Protein growth rate in rainbow trout (Oncorhynchus mykiss) is negatively correlated to liver 20S proteasome activity

A. Dobly, Samuel Allen Moore Martin, Susan Corral Blaney, Dominic Francis Joseph Houlihan

Research output: Contribution to journalArticle

48 Citations (Scopus)

Abstract

The efficiency with which fish and other animals add and maintain body proteins is a balance between synthesis of proteins and their degradation. In fish that have similar food consumption and protein synthesis rates, a greater ratio of synthesis to degradation would be expected to produce more efficient conversion of food into growth. In addition, we hypothesised that high activities of the proteasome, a major pathway of protein degradation, would be negatively correlated with growth rate. In order to test this hypothesis we maintained rainbow trout for 62 days, during which repeat measurements of food consumption and growth were made. We selected fish for high and low growth efficiencies. Protein degradation was estimated from the difference between protein synthesis (determined by N flux) and protein growth. We found that protein synthesis rates were significantly higher in the low growth efficiency group, as were estimated protein degradation rates. In another group of fish that also did not differ in food consumption, the activity of the proteasome in the liver, but not in the muscle, was negatively correlated with growth rates. These two experiments showed that high proteasome activity is linked to decreased growth efficiency.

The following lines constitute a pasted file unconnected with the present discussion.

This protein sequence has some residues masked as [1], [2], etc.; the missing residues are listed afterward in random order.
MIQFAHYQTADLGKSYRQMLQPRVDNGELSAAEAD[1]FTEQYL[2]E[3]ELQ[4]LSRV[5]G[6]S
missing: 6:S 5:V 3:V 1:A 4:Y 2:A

Original languageEnglish
Pages (from-to)75-85
Number of pages11
JournalComparative Biochemistry and Physiology Part A: Molecular & Integrative Physiology
Volume137
Issue number1
DOIs
Publication statusPublished - 1 Jan 2004

Keywords

  • efficiency of protein conversion
  • growth
  • Oncorhynchus mykiss
  • proteasome
  • protein synthesis
  • protein degradation
  • protein turnover
  • rainbow trout
  • Salvelinus alpinus
  • stable isotope
  • Arctic charr
  • nitrogen excretion
  • food acquisition
  • term starvation
  • Gadus morhua
  • turnover
  • muscle
  • fish

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